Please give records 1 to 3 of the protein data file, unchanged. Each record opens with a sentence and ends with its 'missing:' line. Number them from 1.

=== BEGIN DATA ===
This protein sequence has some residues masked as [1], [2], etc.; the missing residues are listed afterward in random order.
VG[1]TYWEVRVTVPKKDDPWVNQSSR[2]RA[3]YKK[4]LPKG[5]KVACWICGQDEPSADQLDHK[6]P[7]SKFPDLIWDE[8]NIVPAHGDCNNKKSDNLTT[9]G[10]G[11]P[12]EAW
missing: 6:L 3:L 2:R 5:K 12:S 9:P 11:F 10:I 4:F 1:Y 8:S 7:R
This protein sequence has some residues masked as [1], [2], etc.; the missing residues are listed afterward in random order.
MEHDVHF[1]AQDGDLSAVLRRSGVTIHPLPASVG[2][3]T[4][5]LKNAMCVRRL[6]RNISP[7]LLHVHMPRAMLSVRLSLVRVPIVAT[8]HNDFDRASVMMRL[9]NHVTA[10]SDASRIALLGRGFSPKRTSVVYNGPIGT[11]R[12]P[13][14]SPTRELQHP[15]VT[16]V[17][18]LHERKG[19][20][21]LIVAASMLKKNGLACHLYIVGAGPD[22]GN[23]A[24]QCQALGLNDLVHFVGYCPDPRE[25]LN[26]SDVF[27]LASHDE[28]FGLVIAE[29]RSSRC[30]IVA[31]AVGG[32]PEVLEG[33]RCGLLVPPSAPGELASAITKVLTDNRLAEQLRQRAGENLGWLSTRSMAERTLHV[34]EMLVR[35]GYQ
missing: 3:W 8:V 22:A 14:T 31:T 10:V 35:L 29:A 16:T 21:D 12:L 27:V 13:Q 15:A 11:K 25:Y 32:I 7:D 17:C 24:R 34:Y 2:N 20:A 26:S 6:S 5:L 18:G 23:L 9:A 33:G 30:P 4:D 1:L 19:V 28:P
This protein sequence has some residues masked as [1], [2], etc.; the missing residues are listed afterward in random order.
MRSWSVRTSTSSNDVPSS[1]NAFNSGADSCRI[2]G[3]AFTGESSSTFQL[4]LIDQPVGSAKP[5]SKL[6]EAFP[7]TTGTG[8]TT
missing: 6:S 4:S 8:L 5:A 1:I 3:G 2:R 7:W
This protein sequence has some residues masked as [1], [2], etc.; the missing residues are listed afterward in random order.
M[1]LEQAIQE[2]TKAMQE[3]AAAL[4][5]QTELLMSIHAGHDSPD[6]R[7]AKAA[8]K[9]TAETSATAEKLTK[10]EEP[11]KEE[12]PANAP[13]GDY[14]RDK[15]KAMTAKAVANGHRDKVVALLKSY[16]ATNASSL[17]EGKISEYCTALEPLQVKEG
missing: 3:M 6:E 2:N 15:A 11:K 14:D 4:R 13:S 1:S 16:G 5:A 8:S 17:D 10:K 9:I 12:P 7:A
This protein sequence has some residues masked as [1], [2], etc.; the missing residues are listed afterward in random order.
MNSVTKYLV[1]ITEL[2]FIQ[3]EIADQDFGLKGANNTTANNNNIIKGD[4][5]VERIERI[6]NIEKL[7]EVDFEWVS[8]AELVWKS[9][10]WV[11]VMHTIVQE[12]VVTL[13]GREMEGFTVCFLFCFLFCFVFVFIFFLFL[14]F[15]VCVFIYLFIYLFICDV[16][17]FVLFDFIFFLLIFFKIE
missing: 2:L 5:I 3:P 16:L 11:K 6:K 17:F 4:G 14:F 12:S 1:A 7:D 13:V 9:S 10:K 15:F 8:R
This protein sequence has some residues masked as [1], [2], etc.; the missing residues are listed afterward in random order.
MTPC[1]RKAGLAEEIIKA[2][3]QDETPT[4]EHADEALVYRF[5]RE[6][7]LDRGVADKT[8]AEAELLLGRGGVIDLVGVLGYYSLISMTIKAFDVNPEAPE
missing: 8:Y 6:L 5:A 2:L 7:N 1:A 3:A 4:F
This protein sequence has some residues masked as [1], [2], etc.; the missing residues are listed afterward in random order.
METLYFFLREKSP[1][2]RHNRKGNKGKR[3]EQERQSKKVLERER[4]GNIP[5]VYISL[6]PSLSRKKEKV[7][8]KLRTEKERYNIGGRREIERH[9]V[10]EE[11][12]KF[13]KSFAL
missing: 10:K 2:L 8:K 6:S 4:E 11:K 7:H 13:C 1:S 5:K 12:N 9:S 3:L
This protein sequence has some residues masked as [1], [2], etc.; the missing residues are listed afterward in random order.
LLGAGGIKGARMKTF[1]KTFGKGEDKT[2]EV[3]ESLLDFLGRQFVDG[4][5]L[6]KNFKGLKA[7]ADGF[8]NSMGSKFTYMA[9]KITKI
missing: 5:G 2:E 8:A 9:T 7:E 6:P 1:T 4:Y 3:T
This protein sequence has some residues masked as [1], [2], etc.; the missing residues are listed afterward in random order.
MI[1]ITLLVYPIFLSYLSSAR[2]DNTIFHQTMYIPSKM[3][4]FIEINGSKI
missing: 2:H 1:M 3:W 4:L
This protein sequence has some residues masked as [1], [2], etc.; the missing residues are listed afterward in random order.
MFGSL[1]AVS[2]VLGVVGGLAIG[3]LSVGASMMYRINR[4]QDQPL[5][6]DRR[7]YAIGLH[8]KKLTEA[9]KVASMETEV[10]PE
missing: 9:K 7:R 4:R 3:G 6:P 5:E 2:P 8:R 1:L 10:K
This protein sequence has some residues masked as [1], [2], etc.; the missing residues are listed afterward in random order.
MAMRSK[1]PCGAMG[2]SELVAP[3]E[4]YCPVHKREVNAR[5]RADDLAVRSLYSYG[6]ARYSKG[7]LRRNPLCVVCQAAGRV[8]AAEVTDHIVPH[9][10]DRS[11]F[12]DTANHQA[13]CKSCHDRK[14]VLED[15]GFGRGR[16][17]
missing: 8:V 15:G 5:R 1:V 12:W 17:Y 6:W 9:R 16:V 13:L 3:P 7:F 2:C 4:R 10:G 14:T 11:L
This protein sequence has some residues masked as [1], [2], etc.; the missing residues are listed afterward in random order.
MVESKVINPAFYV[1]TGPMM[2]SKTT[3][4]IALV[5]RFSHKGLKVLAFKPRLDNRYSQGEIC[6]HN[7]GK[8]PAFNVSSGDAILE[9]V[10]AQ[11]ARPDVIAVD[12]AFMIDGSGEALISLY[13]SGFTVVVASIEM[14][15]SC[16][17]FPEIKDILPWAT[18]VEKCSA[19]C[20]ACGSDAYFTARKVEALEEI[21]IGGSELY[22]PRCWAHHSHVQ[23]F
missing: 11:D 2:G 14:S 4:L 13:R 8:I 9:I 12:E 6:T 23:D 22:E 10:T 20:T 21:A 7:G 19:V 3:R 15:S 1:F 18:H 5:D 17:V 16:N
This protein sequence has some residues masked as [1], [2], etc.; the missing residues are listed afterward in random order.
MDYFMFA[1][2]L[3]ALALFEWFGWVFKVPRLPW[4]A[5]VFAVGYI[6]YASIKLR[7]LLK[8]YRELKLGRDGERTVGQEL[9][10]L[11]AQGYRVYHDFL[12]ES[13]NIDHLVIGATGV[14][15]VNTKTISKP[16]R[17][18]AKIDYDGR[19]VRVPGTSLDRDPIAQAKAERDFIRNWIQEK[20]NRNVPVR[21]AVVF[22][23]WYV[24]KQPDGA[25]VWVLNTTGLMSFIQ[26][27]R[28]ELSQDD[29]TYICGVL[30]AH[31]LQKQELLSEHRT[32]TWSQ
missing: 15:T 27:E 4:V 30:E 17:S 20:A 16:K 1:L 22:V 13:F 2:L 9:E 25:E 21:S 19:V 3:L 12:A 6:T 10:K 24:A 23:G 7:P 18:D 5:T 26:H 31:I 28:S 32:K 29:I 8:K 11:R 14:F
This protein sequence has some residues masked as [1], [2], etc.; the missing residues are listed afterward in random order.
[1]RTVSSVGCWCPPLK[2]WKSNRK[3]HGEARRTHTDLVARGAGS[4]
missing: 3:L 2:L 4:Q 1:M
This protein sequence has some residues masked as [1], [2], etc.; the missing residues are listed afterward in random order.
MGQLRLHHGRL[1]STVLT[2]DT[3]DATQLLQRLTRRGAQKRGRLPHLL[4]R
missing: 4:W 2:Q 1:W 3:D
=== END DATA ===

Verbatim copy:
This protein sequence has some residues masked as [1], [2], etc.; the missing residues are listed afterward in random order.
VG[1]TYWEVRVTVPKKDDPWVNQSSR[2]RA[3]YKK[4]LPKG[5]KVACWICGQDEPSADQLDHK[6]P[7]SKFPDLIWDE[8]NIVPAHGDCNNKKSDNLTT[9]G[10]G[11]P[12]EAW
missing: 6:L 3:L 2:R 5:K 12:S 9:P 11:F 10:I 4:F 1:Y 8:S 7:R
This protein sequence has some residues masked as [1], [2], etc.; the missing residues are listed afterward in random order.
MEHDVHF[1]AQDGDLSAVLRRSGVTIHPLPASVG[2][3]T[4][5]LKNAMCVRRL[6]RNISP[7]LLHVHMPRAMLSVRLSLVRVPIVAT[8]HNDFDRASVMMRL[9]NHVTA[10]SDASRIALLGRGFSPKRTSVVYNGPIGT[11]R[12]P[13][14]SPTRELQHP[15]VT[16]V[17][18]LHERKG[19][20][21]LIVAASMLKKNGLACHLYIVGAGPD[22]GN[23]A[24]QCQALGLNDLVHFVGYCPDPRE[25]LN[26]SDVF[27]LASHDE[28]FGLVIAE[29]RSSRC[30]IVA[31]AVGG[32]PEVLEG[33]RCGLLVPPSAPGELASAITKVLTDNRLAEQLRQRAGENLGWLSTRSMAERTLHV[34]EMLVR[35]GYQ
missing: 3:W 8:V 22:A 14:T 31:T 10:V 35:L 29:A 16:T 21:D 12:L 27:V 13:Q 15:A 11:K 25:Y 32:I 7:D 17:C 24:R 34:Y 2:N 20:A 26:S 6:S 5:L 18:G 23:L 9:A 33:G 30:P 4:D 1:L 19:V 28:P
This protein sequence has some residues masked as [1], [2], etc.; the missing residues are listed afterward in random order.
MRSWSVRTSTSSNDVPSS[1]NAFNSGADSCRI[2]G[3]AFTGESSSTFQL[4]LIDQPVGSAKP[5]SKL[6]EAFP[7]TTGTG[8]TT
missing: 6:S 4:S 8:L 5:A 1:I 3:G 2:R 7:W